Gravity is visually spectacular, a great concept, and a complete failure at being anything other than a mindless popcorn flick. It’s a space movie produced by lifetime and directed by Michael Bay.
Let’s start with the good. The concept of the film is something I love like no other: Floating in space, completely isolated, trying to figure out how to survive. That’s all the foreplay I need. Ticket sold, let’s get started.
The visuals are stunning and this is the first film I’ve truly enjoyed watching in 3D. Watching space shrapnel zing by at super sonic speed is intense, but what makes the movie an experience is the way it transports you into a space setting that only a lucky few ever get to experience. Director Alfonso Cuarón is, without a doubt, a master of cinematic visuals.
Now the bad.
Right of the bat you have a huge casting mistake. George Clooney, whom I love, and Sandra Bullock, whom I hate, belong nowhere near this film. This should have been a film of unknowns. There is too much film baggage tied to them for them to pull these roles off. Maybe the idea was to use filmgoers already existent emotions towards them to instantly create a bond with the characters. What ever the idea behind it, it failed.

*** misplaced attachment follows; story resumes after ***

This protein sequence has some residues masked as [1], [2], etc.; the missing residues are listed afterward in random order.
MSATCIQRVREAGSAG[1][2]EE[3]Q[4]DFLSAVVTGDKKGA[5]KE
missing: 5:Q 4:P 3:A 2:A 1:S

Now we get Clooney as Clooney-in-space and Bullock as a shallow in-over-her-head female who needs his help to keep cool and eventually find her inner strength. These characters are painfully bad and just ramble on through the course of the film. They don’t say anything remotely interesting or meaningful and completely fail to build the characters in any way. I would have had very little, if any, emotional response to them being torn apart by sizzling space junk.
Then we have the plot. It feels like you’re playing a low budget, NASA made, over-the-top space simulator intended for a ten-year-old. “Mission complete… but wait, a new unexpected problem has occurred!” Slow it down, we’re already happy just to be floating around in space, we don’t need an action objective based plot.
No matter how I look at this film I just don’t like it. If it’s an action film, why does it miserably attempt to develop its characters? If it’s a character study, why do we not study the characters? If it’s a visual exercise, why do we have characters at all? If it’s a drama, why does it use generic characters in an action style plot? If it’s some kind of genre bender, then why didn’t it bend genres? Any way I try to slice it the film comes up with a bad grade.